Intel’s process node update
In the previous part of this series, we saw that Intel (INTC) launched it ninth-generation Core processors even though it’s facing yield issues on its 10 nm (nanometer) node. The ninth-generation Core processors are built on the 14 nm++ process node, making it the fifth processor generation being launched on the 14 nm node.
Intel has already delayed the launch of its 10 nm products from the 2016 holiday season to the 2019 holiday season, allowing rivals Taiwan Semiconductor Manufacturing (or TSMC) (TSM) and Samsung (SSNLF) to go ahead of it in terms of manufacturing technology. These rivals are already manufacturing products on the 7 nm node. Advanced Micro Devices (AMD) is manufacturing its 7 nm Vega server GPU (graphics processing unit) and 7 nm EPYC server CPUs on TSMC’s 7 nm node. These products are due to launch by the end of 2018 and in early 2019.
AMD and Intel
With the 7 nm node, AMD has tweaked its strategy and is bringing server CPUs first, which could be followed by client CPUs. On the other hand, Intel could launch its client CPUs first and then server CPUs, although the gap between the two launches would be short due to delays in the 10 nm node.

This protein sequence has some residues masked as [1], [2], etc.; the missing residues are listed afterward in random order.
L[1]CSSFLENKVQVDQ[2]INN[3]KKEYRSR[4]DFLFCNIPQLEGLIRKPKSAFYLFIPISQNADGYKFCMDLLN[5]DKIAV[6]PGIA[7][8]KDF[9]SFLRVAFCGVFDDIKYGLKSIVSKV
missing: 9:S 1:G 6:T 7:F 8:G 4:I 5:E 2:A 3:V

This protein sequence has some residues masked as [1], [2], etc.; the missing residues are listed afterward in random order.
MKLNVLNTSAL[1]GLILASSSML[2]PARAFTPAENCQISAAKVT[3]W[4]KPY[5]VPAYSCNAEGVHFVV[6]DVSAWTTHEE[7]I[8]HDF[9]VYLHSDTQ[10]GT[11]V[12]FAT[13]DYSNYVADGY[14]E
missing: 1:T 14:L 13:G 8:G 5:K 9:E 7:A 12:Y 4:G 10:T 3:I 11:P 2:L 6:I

What that means is that the market could see AMD’s 7 nm server CPUs in early 2019 and Intel’s 10 nm server CPUs in late 2019 or early 2020 if there are no more delays in the 10 nm products. Even though Intel claims its 10 nm technology is more advanced than TSMC’s 7 nm technology, the delay in the 10 nm node has reduced the technology gap.
TSMC’s 7 nm node is more advanced than Intel’s existing 14 nm++ node, which would put AMD one year ahead of Intel in terms of manufacturing node. This gap would only widen if Intel’s future node shrink faces delays while TSMC and Samsung move ahead in future nodes.
Next, we’ll see what Intel’s 10 nm node means to investors.
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